Where’s the action?
That’s what some Albuquerque Downtown businesses are wondering. And to make their point, they aren’t paying fees to the nonprofit Downtown Action Team, which has managed the city’s Business Improvement District since 2000.
This week the team came hat in hand to the City Council asking for $183,000 in emergency money to keep operating. The team also wants the city to collect the fees from businesses in the improvement district, which the city says it is trying to do. The council has deferred action on DAT’s request until Feb. 20.
And that has put a long-simmering dispute back on the front burner.
The team’s primary focus has been on hospitality and keeping the city core clean and safe, but it also claims a role in such additions as the Downtown Growers Market and the multiplex theater. Its $700,000 annual budget is generated by a 5.8-mill levy on property owners in the district’s roughly 85-square city block area. Payments are not optional, and the city can file a lien on a property that does not pay.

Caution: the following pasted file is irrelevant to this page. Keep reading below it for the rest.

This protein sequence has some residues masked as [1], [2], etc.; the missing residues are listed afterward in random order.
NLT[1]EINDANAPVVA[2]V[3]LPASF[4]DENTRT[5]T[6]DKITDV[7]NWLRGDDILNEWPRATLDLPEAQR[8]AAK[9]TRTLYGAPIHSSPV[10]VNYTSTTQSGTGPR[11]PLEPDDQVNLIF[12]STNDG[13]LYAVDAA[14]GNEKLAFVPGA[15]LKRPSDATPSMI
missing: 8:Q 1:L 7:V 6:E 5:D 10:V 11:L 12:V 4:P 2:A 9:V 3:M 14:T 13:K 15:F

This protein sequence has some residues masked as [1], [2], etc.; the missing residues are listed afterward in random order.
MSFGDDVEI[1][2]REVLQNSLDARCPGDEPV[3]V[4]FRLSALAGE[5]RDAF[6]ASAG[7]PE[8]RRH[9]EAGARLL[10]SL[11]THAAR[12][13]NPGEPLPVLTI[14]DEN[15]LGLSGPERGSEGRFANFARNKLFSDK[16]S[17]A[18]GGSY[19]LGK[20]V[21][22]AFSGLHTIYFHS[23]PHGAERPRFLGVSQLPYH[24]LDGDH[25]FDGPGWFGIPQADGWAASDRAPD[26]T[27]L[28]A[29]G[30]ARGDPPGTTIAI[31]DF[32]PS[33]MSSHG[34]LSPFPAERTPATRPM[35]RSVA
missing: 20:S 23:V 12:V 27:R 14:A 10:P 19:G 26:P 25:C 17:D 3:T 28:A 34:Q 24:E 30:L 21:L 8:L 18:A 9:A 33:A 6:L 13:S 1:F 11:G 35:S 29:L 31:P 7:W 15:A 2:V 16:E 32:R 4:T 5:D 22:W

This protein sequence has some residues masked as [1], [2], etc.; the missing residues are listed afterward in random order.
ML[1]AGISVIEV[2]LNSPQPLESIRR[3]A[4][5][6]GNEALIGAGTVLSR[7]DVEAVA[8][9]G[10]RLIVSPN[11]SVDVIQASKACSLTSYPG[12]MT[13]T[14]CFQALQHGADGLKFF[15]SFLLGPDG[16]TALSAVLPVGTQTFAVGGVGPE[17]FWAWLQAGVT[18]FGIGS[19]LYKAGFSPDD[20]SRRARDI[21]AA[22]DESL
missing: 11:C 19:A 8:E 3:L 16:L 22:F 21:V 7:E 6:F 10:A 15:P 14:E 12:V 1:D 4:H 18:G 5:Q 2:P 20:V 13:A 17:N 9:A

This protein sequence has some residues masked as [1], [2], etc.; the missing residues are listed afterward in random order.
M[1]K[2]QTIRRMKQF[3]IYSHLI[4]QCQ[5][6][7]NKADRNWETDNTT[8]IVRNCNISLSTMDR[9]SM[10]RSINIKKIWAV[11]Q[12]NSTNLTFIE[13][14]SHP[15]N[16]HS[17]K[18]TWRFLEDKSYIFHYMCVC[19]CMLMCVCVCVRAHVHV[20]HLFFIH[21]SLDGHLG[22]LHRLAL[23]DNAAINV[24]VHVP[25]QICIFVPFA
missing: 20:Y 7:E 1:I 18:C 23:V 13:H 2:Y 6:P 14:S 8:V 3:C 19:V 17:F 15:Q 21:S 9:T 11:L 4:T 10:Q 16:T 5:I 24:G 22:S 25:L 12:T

While Councilor Isaac Benton urges careful consideration, citing the city’s years of support for the revitalization efforts, Council President Dan Lewis questions whether it’s appropriate to give city money to the nonprofit to get it out of a jam.
After more than a decade, for the action team to be seeking a city bailout does not speak well for this arrangement. And significant Downtown revitalization has been elusive at best.
City officials should look long and hard at this relationship before shelling out precious cash that has a long waiting list of requests for many uses.
This editorial first appeared in the Albuquerque Journal. It was written by members of the editorial board and is unsigned as it represents the opinion of the newspaper rather than the writers.